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CT Scan

Campbell County Health Radiology at Campbell County Memorial Hospital uses CT imaging technology that enables excellent quality images using low radiation doses in Gillette, Wyoming.

What is a CT scan?

A CT or CAT scan, also known as a computed tomography scan, is a medical imaging method that uses special X-ray equipment to obtain cross-sectional pictures of the body. The CT computer displays these pictures as detailed images of organs, bones, and other tissues. This type of imaging can be very helpful in diagnosing injuries or fractures or in identifying disease in its earliest stages.

What happens during my exam?

You’ll be asked to change into a gown and then you will lie down on a patient table. The CT system is shaped like a large doughnut and the center of it is called the gantry. The patient table will move slowly through the gantry. Once the table and you are in the correct position, your CT technologist may ask you to hold your breath or not to move. You’ll hear the CT system, which makes a low whirring sound.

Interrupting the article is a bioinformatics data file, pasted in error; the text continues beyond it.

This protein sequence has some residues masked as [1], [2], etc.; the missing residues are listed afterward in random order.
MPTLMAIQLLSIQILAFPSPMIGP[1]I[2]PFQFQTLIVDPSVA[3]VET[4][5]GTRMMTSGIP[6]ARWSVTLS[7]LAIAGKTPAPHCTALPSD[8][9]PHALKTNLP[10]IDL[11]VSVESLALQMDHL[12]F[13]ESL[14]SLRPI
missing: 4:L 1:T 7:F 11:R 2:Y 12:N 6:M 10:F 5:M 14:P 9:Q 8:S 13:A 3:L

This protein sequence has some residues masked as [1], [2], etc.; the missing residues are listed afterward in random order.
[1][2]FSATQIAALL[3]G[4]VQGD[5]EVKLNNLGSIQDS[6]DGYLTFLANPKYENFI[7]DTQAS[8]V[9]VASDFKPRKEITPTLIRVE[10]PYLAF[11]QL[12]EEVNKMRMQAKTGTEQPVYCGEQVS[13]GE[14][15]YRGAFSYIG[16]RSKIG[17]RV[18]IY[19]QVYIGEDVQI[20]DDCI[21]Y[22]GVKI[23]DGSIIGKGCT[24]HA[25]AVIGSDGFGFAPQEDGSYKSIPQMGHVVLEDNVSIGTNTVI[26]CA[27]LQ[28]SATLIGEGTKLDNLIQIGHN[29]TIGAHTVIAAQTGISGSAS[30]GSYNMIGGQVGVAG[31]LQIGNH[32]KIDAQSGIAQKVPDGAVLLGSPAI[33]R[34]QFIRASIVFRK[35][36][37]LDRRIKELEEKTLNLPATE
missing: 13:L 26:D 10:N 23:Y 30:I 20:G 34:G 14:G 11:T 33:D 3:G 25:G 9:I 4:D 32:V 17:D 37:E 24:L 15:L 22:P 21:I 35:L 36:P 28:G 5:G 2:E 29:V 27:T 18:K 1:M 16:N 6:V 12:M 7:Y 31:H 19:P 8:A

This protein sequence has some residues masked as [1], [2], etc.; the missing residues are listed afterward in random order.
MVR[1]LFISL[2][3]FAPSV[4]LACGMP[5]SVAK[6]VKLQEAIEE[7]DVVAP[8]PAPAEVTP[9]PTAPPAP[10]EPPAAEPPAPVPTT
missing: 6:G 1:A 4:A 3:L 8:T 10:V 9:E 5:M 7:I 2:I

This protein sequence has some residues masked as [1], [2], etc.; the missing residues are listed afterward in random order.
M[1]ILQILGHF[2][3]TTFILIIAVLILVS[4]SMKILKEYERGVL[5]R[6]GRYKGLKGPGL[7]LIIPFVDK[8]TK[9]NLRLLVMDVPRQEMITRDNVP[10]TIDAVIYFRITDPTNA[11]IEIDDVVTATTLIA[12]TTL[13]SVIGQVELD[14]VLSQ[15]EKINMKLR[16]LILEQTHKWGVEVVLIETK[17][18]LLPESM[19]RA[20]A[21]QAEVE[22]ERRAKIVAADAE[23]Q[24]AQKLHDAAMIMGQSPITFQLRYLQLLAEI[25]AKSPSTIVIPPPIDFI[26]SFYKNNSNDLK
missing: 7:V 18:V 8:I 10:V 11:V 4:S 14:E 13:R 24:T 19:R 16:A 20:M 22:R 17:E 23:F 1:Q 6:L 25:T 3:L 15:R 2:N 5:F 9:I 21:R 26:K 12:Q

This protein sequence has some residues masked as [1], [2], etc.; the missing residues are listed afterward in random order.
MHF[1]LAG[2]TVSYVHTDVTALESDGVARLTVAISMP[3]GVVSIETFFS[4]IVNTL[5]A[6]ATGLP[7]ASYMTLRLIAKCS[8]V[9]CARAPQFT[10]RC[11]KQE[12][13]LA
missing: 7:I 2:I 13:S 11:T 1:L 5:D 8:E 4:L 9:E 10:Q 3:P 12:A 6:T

What is a CT scan with contrast?

For some CT examinations, a contrast medium (sometimes called a dye) is given to help highlight a particular area of your body. Depending on the type of exam, contrast medium is administered in several different ways. You might, for example, be asked to drink it or it might be injected into a vein. Keep in mind the contrast medium contains iodine, which can cause an allergic reaction in some people. Please consult your physician regarding any existing allergies before the examination or any questions regarding the contrast medium.

Are there risks associated with a CT scan?

CT scans use X-rays, invisible beams of ionizing radiation that pass through the body and are altered by different tissues to create images. A very small percentage of patients may have an allergic reaction to IV contrast containing iodine. Although reactions are very rare, please inform your physician and imaging staff if you are allergic to iodine or IV contrast.